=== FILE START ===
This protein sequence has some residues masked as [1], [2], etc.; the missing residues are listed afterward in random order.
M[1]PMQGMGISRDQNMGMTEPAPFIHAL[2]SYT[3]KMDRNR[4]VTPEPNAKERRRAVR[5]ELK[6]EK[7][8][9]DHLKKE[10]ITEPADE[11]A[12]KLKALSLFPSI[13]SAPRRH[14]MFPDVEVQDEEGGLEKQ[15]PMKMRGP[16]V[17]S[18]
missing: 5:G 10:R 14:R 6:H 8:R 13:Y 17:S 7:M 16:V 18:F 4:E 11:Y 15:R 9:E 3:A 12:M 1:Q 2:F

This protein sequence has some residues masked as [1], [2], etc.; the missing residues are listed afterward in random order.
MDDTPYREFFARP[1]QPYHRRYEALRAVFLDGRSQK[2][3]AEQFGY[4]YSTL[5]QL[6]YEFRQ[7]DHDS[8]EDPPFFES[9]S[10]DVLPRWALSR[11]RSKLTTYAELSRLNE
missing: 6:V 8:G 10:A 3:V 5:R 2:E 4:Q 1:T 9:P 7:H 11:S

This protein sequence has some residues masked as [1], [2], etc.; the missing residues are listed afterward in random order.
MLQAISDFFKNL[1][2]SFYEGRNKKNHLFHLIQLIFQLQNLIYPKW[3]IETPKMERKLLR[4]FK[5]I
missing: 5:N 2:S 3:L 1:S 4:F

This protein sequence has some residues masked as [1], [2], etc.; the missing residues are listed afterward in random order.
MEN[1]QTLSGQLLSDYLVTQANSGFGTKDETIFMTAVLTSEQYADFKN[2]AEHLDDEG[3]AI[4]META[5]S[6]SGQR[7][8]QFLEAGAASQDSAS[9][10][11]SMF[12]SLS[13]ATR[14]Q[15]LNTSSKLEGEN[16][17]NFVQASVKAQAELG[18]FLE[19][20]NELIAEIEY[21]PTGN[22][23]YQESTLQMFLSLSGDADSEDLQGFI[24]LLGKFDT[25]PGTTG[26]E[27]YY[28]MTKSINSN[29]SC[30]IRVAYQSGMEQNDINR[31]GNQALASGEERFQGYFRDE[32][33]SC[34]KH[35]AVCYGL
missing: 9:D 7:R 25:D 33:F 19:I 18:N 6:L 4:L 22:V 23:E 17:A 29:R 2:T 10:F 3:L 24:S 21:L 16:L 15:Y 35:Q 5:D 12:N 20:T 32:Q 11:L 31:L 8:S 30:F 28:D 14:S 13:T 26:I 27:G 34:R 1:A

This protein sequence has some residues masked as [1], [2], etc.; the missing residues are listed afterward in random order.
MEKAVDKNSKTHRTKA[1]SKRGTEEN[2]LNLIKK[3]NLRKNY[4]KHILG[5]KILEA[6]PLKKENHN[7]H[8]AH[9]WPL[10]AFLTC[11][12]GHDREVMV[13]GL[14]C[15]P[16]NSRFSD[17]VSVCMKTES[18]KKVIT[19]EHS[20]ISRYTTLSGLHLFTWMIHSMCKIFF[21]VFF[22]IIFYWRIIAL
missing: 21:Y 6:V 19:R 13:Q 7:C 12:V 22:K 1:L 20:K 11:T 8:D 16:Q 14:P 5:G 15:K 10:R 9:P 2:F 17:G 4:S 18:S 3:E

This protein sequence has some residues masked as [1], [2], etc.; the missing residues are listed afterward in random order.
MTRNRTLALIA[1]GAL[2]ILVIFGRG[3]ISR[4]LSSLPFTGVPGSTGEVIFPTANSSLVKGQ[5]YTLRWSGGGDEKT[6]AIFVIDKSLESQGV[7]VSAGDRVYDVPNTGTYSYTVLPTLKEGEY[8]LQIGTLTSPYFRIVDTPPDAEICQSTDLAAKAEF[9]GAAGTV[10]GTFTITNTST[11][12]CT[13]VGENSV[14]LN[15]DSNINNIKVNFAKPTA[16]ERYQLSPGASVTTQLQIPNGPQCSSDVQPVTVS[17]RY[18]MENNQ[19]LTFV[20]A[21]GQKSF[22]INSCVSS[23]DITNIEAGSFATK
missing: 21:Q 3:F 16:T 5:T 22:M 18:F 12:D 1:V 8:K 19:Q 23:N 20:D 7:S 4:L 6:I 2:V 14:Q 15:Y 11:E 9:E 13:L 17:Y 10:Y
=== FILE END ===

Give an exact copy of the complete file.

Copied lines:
This protein sequence has some residues masked as [1], [2], etc.; the missing residues are listed afterward in random order.
M[1]PMQGMGISRDQNMGMTEPAPFIHAL[2]SYT[3]KMDRNR[4]VTPEPNAKERRRAVR[5]ELK[6]EK[7][8][9]DHLKKE[10]ITEPADE[11]A[12]KLKALSLFPSI[13]SAPRRH[14]MFPDVEVQDEEGGLEKQ[15]PMKMRGP[16]V[17]S[18]
missing: 5:G 10:R 14:R 6:H 8:R 13:Y 17:S 7:M 16:V 18:F 4:E 11:Y 15:R 9:E 3:A 12:M 1:Q 2:F

This protein sequence has some residues masked as [1], [2], etc.; the missing residues are listed afterward in random order.
MDDTPYREFFARP[1]QPYHRRYEALRAVFLDGRSQK[2][3]AEQFGY[4]YSTL[5]QL[6]YEFRQ[7]DHDS[8]EDPPFFES[9]S[10]DVLPRWALSR[11]RSKLTTYAELSRLNE
missing: 6:V 8:G 10:A 3:V 5:R 2:E 4:Q 1:T 9:P 7:H 11:S

This protein sequence has some residues masked as [1], [2], etc.; the missing residues are listed afterward in random order.
MLQAISDFFKNL[1][2]SFYEGRNKKNHLFHLIQLIFQLQNLIYPKW[3]IETPKMERKLLR[4]FK[5]I
missing: 5:N 2:S 3:L 1:S 4:F

This protein sequence has some residues masked as [1], [2], etc.; the missing residues are listed afterward in random order.
MEN[1]QTLSGQLLSDYLVTQANSGFGTKDETIFMTAVLTSEQYADFKN[2]AEHLDDEG[3]AI[4]META[5]S[6]SGQR[7][8]QFLEAGAASQDSAS[9][10][11]SMF[12]SLS[13]ATR[14]Q[15]LNTSSKLEGEN[16][17]NFVQASVKAQAELG[18]FLE[19][20]NELIAEIEY[21]PTGN[22][23]YQESTLQMFLSLSGDADSEDLQGFI[24]LLGKFDT[25]PGTTG[26]E[27]YY[28]MTKSINSN[29]SC[30]IRVAYQSGMEQNDINR[31]GNQALASGEERFQGYFRDE[32][33]SC[34]KH[35]AVCYGL
missing: 9:D 7:R 25:D 33:F 19:I 18:N 6:L 4:L 22:V 23:E 17:A 29:R 2:T 10:F 3:L 24:S 21:L 16:L 15:Y 35:Q 5:D 12:N 20:T 32:Q 11:L 31:L 8:S 30:F 28:D 14:S 13:T 26:I 27:G 34:R 1:A

This protein sequence has some residues masked as [1], [2], etc.; the missing residues are listed afterward in random order.
MEKAVDKNSKTHRTKA[1]SKRGTEEN[2]LNLIKK[3]NLRKNY[4]KHILG[5]KILEA[6]PLKKENHN[7]H[8]AH[9]WPL[10]AFLTC[11][12]GHDREVMV[13]GL[14]C[15]P[16]NSRFSD[17]VSVCMKTES[18]KKVIT[19]EHS[20]ISRYTTLSGLHLFTWMIHSMCKIFF[21]VFF[22]IIFYWRIIAL
missing: 21:Y 6:V 19:R 13:Q 7:C 12:V 22:K 1:L 20:K 11:T 8:D 16:Q 14:P 5:G 15:K 10:R 9:P 2:F 17:G 4:S 18:S 3:E

This protein sequence has some residues masked as [1], [2], etc.; the missing residues are listed afterward in random order.
MTRNRTLALIA[1]GAL[2]ILVIFGRG[3]ISR[4]LSSLPFTGVPGSTGEVIFPTANSSLVKGQ[5]YTLRWSGGGDEKT[6]AIFVIDKSLESQGV[7]VSAGDRVYDVPNTGTYSYTVLPTLKEGEY[8]LQIGTLTSPYFRIVDTPPDAEICQSTDLAAKAEF[9]GAAGTV[10]GTFTITNTST[11][12]CT[13]VGENSV[14]LN[15]DSNINNIKVNFAKPTA[16]ERYQLSPGASVTTQLQIPNGPQCSSDVQPVTVS[17]RY[18]MENNQ[19]LTFV[20]A[21]GQKSF[22]INSCVSS[23]DITNIEAGSFATK
missing: 21:Q 3:F 16:T 5:T 22:M 18:F 12:D 1:V 8:K 19:Q 23:N 20:D 7:S 4:L 6:I 2:V 14:Q 15:Y 11:E 9:E 13:L 17:Y 10:Y